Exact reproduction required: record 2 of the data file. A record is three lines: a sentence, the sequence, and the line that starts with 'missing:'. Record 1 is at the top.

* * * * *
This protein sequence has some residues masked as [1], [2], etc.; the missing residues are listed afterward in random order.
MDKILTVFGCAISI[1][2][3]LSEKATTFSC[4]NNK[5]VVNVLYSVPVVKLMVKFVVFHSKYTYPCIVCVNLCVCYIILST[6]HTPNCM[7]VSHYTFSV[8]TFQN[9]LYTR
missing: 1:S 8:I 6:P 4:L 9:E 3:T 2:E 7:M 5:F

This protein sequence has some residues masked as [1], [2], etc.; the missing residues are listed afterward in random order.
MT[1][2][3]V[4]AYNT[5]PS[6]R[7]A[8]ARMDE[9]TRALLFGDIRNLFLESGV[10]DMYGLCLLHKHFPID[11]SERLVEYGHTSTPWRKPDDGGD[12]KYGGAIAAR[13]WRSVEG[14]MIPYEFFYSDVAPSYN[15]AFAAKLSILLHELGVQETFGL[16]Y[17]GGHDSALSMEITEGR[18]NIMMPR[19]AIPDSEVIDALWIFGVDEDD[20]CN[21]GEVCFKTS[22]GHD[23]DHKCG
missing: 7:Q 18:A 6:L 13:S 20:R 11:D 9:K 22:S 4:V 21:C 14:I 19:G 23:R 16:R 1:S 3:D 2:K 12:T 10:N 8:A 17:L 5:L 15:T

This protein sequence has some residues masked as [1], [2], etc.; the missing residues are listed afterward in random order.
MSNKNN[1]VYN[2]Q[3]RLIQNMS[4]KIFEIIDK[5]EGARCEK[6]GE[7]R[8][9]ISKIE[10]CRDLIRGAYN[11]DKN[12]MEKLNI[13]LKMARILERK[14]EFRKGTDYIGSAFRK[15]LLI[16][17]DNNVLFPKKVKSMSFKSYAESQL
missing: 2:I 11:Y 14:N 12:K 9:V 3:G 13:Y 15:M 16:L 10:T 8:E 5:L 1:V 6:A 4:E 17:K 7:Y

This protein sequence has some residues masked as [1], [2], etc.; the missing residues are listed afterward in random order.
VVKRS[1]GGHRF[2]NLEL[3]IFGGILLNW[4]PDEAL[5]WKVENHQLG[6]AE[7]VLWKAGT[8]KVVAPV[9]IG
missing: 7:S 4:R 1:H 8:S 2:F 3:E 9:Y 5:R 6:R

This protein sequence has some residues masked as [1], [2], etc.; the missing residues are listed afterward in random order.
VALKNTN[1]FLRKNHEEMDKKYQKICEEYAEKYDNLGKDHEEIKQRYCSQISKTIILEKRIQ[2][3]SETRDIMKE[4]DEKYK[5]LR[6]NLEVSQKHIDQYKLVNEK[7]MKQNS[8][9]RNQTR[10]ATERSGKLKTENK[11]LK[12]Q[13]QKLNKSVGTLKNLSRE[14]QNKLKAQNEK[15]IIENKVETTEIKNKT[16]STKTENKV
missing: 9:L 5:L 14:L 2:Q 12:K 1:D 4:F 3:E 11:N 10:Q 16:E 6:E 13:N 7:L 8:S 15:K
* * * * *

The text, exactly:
This protein sequence has some residues masked as [1], [2], etc.; the missing residues are listed afterward in random order.
MT[1][2][3]V[4]AYNT[5]PS[6]R[7]A[8]ARMDE[9]TRALLFGDIRNLFLESGV[10]DMYGLCLLHKHFPID[11]SERLVEYGHTSTPWRKPDDGGD[12]KYGGAIAAR[13]WRSVEG[14]MIPYEFFYSDVAPSYN[15]AFAAKLSILLHELGVQETFGL[16]Y[17]GGHDSALSMEITEGR[18]NIMMPR[19]AIPDSEVIDALWIFGVDEDD[20]CN[21]GEVCFKTS[22]GHD[23]DHKCG
missing: 7:Q 18:A 6:L 13:S 20:R 11:D 9:K 22:S 4:V 21:C 14:I 19:G 23:R 16:R 1:S 3:D 2:K 12:T 10:N 8:A 17:L 5:L 15:T